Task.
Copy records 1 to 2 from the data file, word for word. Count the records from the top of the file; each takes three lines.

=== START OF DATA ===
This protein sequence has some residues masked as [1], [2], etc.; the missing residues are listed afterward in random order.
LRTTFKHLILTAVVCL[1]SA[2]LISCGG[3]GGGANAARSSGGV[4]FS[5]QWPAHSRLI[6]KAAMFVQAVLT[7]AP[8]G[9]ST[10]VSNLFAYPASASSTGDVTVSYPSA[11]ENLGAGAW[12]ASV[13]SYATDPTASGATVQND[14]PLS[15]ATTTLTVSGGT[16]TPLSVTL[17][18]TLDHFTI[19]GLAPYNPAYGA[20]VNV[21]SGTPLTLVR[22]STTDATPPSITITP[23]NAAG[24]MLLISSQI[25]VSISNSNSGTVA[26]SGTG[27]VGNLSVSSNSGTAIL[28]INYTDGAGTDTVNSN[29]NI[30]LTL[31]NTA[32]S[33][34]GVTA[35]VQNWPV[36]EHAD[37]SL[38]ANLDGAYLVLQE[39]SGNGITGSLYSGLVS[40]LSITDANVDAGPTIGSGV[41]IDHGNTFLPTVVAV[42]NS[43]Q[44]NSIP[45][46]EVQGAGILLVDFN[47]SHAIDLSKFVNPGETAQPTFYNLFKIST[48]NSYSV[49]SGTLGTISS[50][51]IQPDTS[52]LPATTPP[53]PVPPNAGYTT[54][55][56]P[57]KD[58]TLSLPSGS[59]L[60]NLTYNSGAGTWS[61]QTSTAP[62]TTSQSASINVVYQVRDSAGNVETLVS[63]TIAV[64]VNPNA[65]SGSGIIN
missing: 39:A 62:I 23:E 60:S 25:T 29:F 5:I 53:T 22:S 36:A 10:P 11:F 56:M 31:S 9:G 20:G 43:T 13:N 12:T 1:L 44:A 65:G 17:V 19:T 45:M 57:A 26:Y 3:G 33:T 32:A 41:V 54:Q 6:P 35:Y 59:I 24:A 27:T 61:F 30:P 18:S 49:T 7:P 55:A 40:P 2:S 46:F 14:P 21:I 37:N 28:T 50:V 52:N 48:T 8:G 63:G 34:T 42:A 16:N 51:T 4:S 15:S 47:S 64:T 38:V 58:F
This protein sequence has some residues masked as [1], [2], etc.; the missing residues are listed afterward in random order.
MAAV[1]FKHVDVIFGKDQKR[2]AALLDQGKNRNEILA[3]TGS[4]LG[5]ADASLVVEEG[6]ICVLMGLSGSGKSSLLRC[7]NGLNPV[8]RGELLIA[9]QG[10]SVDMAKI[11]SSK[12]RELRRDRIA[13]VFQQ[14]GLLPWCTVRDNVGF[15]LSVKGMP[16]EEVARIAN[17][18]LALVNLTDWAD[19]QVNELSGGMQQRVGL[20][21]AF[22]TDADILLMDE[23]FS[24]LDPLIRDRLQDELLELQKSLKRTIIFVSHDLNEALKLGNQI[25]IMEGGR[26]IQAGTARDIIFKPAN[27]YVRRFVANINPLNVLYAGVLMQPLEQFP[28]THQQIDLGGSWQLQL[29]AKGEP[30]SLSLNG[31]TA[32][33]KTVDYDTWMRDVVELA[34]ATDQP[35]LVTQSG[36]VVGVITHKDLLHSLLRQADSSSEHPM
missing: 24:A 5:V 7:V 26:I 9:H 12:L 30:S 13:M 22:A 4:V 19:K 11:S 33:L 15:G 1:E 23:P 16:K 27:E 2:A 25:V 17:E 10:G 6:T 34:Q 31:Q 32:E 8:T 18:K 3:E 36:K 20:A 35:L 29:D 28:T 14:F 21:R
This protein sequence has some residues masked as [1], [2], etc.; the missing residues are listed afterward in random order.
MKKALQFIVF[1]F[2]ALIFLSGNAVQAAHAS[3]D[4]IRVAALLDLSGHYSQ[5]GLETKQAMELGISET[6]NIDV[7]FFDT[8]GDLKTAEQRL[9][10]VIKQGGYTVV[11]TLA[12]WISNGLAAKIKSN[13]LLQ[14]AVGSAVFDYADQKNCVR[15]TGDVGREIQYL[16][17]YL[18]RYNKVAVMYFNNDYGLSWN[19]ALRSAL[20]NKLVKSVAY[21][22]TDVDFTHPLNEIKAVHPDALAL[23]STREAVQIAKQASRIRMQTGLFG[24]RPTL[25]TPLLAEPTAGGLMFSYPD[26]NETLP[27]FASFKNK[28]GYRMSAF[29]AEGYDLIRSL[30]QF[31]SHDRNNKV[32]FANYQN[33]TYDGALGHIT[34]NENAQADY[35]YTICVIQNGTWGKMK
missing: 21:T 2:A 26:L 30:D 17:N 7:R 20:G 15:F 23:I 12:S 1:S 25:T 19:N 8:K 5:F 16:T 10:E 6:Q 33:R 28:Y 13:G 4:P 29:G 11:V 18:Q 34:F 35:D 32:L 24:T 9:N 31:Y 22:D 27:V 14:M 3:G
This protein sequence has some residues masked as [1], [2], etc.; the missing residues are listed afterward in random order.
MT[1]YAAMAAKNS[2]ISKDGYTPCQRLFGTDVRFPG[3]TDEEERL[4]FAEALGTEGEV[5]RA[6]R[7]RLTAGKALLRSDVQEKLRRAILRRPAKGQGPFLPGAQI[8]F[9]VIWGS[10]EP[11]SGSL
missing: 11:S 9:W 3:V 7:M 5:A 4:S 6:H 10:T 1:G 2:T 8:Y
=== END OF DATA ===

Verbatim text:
This protein sequence has some residues masked as [1], [2], etc.; the missing residues are listed afterward in random order.
LRTTFKHLILTAVVCL[1]SA[2]LISCGG[3]GGGANAARSSGGV[4]FS[5]QWPAHSRLI[6]KAAMFVQAVLT[7]AP[8]G[9]ST[10]VSNLFAYPASASSTGDVTVSYPSA[11]ENLGAGAW[12]ASV[13]SYATDPTASGATVQND[14]PLS[15]ATTTLTVSGGT[16]TPLSVTL[17][18]TLDHFTI[19]GLAPYNPAYGA[20]VNV[21]SGTPLTLVR[22]STTDATPPSITITP[23]NAAG[24]MLLISSQI[25]VSISNSNSGTVA[26]SGTG[27]VGNLSVSSNSGTAIL[28]INYTDGAGTDTVNSN[29]NI[30]LTL[31]NTA[32]S[33][34]GVTA[35]VQNWPV[36]EHAD[37]SL[38]ANLDGAYLVLQE[39]SGNGITGSLYSGLVS[40]LSITDANVDAGPTIGSGV[41]IDHGNTFLPTVVAV[42]NS[43]Q[44]NSIP[45][46]EVQGAGILLVDFN[47]SHAIDLSKFVNPGETAQPTFYNLFKIST[48]NSYSV[49]SGTLGTISS[50][51]IQPDTS[52]LPATTPP[53]PVPPNAGYTT[54][55][56]P[57]KD[58]TLSLPSGS[59]L[60]NLTYNSGAGTWS[61]QTSTAP[62]TTSQSASINVVYQVRDSAGNVETLVS[63]TIAV[64]VNPNA[65]SGSGIIN
missing: 39:A 62:I 23:E 60:S 25:T 29:F 5:I 53:T 22:S 36:A 10:P 11:F 56:M 31:S 9:G 20:G 43:T 13:N 12:T 1:L 44:A 65:G 17:V 19:T 45:M 57:A 26:Y 3:G 33:T 32:A 41:V 54:Q 6:P 35:Y 59:I 24:A 27:T 61:F 30:P 18:S 49:T 7:P 55:A 40:P 2:S 46:F 14:P 21:I 37:N 28:T 50:V 52:N 48:T 8:G 63:G 34:T 42:A 16:N 51:T 4:S 15:S 47:S 64:T 38:V 58:F
This protein sequence has some residues masked as [1], [2], etc.; the missing residues are listed afterward in random order.
MAAV[1]FKHVDVIFGKDQKR[2]AALLDQGKNRNEILA[3]TGS[4]LG[5]ADASLVVEEG[6]ICVLMGLSGSGKSSLLRC[7]NGLNPV[8]RGELLIA[9]QG[10]SVDMAKI[11]SSK[12]RELRRDRIA[13]VFQQ[14]GLLPWCTVRDNVGF[15]LSVKGMP[16]EEVARIAN[17][18]LALVNLTDWAD[19]QVNELSGGMQQRVGL[20][21]AF[22]TDADILLMDE[23]FS[24]LDPLIRDRLQDELLELQKSLKRTIIFVSHDLNEALKLGNQI[25]IMEGGR[26]IQAGTARDIIFKPAN[27]YVRRFVANINPLNVLYAGVLMQPLEQFP[28]THQQIDLGGSWQLQL[29]AKGEP[30]SLSLNG[31]TA[32][33]KTVDYDTWMRDVVELA[34]ATDQP[35]LVTQSG[36]VVGVITHKDLLHSLLRQADSSSEHPM
missing: 24:A 5:V 7:V 26:I 9:H 12:L 30:S 13:M 22:A 4:V 19:K 11:S 33:L 15:G 1:E 23:P 16:K 27:E 2:A 25:V 17:E 10:G 6:T 34:Q 31:Q 32:E 8:T 18:K 3:E 36:K 20:A 35:L 29:D 28:T 14:F 21:R